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Remarks on OWL Guide and question about AS&S

From: Antoine Isaac <aisaac@ina.fr>
Date: Fri, 11 Apr 2003 16:49:57 +0200
To: <public-webont-comments@w3.org>
Message-ID: <000001c30039$9f76ba40$4ff0010a@matisse>

Hi folks,

After the reading of the last versions of OWL Guide and OWL AS&S, I have
some basic remarks, some of them due to typo errors, others not. Maybe they
are mainly due to some english (or more fundamental) misunderstandings of
mine.

Concerning OWL Guide :

-> sections 3.2.2 and 3.2.3

In section, 3.2.2, yearValue is specified has having a xsd:positiveInteger
range. In the next section, the individual Year1998 id defined by :

[
<VintageYear rdf:ID="Year1998">
  <yearValue rdf:datatype="&xsd;positiveInteger">1998</yearValue>
</VintageYear>
]

Is the specification of rdf:datatype="&xsd;positiveInteger" mandatory? Is is
linked to RDF syntax considerations or just an examplification of what could
optionnally be written? Is <VintageYear rdf:ID="Year1998">
  <yearValue>1998</yearValue>
</VintageYear>
correct?


-> section 3.3, InverseFunctionalProperty subsection

[
<owl:ObjectProperty rdf:ID="producesWine">
  <rdf:type rdf:resource="&owl;InverseFunctionalProperty" />
  <owl:inverseOf rdf:resource="#hasMaker" />
</owl:ObjectProperty>                                     

Think of the elements of the range in an inverse functional property as
defining a unique key in the database sense. owl:InverseFunctional implies
that the elements of the range provide a unique identifier for each element
of the domain. ]

In this case, a Wine can be used to identify a Winery, but it is not a
*unique* key, since several wines can be produced by a single winery (which
seems to be allowed by the last sentence of the previous section).

I have understood that there has been lots of arguing about the meaning of
this property (I know this issue has been largely discussed in the rdf-logic
list, but I do not find the thread....). Indeed I believed I had got it,
until I saw the two last paragraph of the subsection. In my understanding of
the definitions, an InverseFunctionalProperty gives a key provided it has an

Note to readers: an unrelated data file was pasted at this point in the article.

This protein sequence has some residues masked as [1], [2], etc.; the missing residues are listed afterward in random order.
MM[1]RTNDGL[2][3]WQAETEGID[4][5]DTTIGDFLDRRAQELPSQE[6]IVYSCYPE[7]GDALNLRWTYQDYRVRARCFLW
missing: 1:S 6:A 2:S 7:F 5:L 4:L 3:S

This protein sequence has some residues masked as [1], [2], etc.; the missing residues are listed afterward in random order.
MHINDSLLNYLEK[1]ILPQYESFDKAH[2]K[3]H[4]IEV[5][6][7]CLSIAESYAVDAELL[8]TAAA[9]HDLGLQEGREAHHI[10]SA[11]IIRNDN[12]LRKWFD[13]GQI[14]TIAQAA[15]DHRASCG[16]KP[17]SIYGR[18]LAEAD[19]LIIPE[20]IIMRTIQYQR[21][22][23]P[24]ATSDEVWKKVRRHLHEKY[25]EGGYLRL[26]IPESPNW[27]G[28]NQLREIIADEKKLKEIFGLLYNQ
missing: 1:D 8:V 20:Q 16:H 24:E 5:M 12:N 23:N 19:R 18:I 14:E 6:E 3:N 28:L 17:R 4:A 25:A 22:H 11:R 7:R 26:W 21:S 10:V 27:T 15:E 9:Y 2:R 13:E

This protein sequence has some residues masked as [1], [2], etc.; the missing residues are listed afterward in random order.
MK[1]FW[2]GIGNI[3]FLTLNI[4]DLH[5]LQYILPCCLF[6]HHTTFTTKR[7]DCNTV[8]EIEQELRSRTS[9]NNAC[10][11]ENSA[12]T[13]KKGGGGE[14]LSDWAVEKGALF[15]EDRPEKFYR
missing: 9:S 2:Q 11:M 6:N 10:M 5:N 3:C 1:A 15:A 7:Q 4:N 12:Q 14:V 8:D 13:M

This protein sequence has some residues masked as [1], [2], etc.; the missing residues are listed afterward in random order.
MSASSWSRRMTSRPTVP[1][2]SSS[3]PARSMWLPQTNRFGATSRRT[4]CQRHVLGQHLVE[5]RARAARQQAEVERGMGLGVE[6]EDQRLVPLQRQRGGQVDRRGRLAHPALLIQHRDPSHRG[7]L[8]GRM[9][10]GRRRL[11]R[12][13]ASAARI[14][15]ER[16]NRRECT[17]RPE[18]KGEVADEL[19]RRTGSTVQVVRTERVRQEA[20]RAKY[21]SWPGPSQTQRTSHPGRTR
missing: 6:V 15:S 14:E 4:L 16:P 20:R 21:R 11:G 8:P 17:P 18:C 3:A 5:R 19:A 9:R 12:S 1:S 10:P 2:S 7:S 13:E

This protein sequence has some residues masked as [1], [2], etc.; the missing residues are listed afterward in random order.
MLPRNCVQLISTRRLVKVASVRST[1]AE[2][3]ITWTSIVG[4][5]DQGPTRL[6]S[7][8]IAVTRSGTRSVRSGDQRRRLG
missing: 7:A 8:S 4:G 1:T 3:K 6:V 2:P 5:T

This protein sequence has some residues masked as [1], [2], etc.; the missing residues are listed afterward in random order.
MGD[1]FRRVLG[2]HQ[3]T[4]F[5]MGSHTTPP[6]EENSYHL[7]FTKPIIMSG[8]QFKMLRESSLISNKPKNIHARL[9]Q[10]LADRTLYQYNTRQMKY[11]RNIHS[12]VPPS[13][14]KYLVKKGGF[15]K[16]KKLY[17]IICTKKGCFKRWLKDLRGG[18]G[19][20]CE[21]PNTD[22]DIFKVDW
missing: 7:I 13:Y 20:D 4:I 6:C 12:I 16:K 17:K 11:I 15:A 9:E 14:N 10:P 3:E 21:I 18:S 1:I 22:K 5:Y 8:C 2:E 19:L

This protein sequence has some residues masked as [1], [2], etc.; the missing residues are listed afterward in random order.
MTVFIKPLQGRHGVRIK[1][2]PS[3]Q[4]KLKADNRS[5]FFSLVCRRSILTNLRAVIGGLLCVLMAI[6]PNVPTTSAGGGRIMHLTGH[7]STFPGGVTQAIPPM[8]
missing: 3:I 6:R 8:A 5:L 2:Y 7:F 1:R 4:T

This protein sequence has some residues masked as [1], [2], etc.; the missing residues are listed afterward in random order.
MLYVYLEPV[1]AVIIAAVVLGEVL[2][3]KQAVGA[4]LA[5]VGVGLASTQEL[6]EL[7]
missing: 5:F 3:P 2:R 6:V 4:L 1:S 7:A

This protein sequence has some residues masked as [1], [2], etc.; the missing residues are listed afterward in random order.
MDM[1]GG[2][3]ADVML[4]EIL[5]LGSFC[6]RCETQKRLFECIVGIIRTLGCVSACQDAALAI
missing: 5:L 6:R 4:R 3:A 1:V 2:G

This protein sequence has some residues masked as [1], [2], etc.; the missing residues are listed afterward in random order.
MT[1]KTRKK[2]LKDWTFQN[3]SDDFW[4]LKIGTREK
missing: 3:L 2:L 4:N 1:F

exactly-one cardinality restriction on its range. Now I am not sure of
anything...


-> section 3.4.1

[
The maker of a Wine must be a Winery. The allValuesFrom restriction is on
the hasMaker property of this Wine class only. Makers of Cheese are not
constrained by this local restriction. ]

Indeed makers of Cheeses should NOT be concerned, for in 3.3 (and in
wine.owl) producesWine has been defined by :

[
<owl:ObjectProperty rdf:ID="producesWine">
  <owl:inverseOf rdf:resource="#hasMaker" /> </owl:ObjectProperty> ]

That implies that any cheese that would be made by a maker of cheese would
be in the range of a "producesWine" property, which is quite disturbing.


-> section 3.4.2

[
owl:maxCardinality can be used to specify an upper bound. owl:minCardinality
can be used to specify a lower bound. In combination, the two can be used to
specify a range. ]

Perhaps a typo : "cardinality" (or "owl:cardinality") instead of "range" ?


-> section 5.1

[

 <owl:Class rdf:ID="ConsumableThing" />

  <owl:Class rdf:ID="NonConsumableThing">
    <owl:complementOf rdf:resource="#ConsumableThing" />
  </owl:Class>

The class of NonConsumableThing includes as its members all individuals that
do not belong to the extension of ConsumableThing. This set includes all
Wines, Regions, etc ]

Is a wine non consumable ? Anyway, when I searched in wine.owl for further
examplification I couldn't find the above definitions. I found it in
food.owl, only to discover it was not a subclass of PotableLiquid. If it is
a modelisation choice, it looks strange.


-> appendix C

[
<owl:ObjectProperty rdf:ID="&vin;regionOf">
    <rdf:type rdf:resource="&owl;FunctionalProperty" />
    <owl:inverseOf rdf:resource="&vin;hasRegion"/>
    <owl:range rdf:resource="&vin;Country"/> </owl:ObjectProperty> ]

There is a typo. the range is "&vin;region", as it is specified in the
following triple definition :

[
vin:hasRegion owl:range vin:Region.
]


Concerning OWL AS & S

I have not clearly understood the goal of section 4.1 (I must recognize I am
far from being an expert in those matters). If it is to obtain (when
possible) equivalent RDF triples for OWL definitions, why not using RDF
abilities at best ? In particular, could an equivalent for
"EquivalentClasses (D1...Dn)" be
"T(Di) rdfs:subclassOf T(Di+1); T(Di+1) rdfs:subClassOf T(Di),1<=i<n" or
would a RDFS-guru find it really stupid ?

Regards.

Antoine Isaac
Received on Friday, 11 April 2003 10:45:10 GMT

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